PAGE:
High officials in Japan have recently decided that the time has come for the country to give nuclear energy another try.
Japan pulled the plug on all but two of its reactors about two years ago, in the aftermath of the Fukushima nuclear disaster.
In March 2011, the Fukushima nuclear plant was hit by both an earthquake and a tsunami.
This caused it to suffer several failures and meltdowns that translated into a nuclear disaster fit to put the Chernobyl catastrophe in 1986 to shame.
Since then, the country has been struggling to have its energy demands met with the help of thermal power plants.
These failed to efficiently fill in the energy gap caused by the shutting down of the nuclear plants, hence an increase in energy costs.
The Verge reports that, after carefully analyzing the pros and cons of reopening the nuclear reactors that were shut down shortly after Fukushima, authorities agreed that, given the proper safety requirements, there were no reasons why Japan should not once again rely on nuclear power.
Information shared with the public says that the new safety regulation rolled out by Japan's nuclear authority will go into effect this coming July 8.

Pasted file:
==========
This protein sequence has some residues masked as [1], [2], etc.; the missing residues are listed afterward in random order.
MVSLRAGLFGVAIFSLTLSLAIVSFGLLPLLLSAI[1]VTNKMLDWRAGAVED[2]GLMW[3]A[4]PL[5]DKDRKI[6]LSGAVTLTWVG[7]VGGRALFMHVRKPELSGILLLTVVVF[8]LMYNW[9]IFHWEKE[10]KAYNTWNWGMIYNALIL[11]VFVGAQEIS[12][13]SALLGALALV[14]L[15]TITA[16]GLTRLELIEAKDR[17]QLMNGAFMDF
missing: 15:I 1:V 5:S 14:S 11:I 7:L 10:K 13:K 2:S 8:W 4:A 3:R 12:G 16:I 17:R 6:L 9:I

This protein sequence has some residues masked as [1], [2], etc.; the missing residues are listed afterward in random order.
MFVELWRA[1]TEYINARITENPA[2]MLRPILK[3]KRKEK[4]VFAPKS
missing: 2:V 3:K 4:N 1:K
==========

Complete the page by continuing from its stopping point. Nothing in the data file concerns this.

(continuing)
Once this happens, nuclear reactors operators will be able to spruce up the facilities under their care and then apply for inspections.
The nuclear reactors will be given the green light to reopen or will be forced to remain shut down based on the outcome of such inspections.
High officials wish to reassure the public that these new safety requirements for nuclear reactors will be constantly revised. Thus, they will be updated as often as needed to make sure that the facilities do in fact abide by the latest global standards concerning the safest way to harness nuclear power.
Should things go as planned, some of Japan's nuclear plants could be up and running by the end of this year. Others are expected to reopen in the first few months of 2014.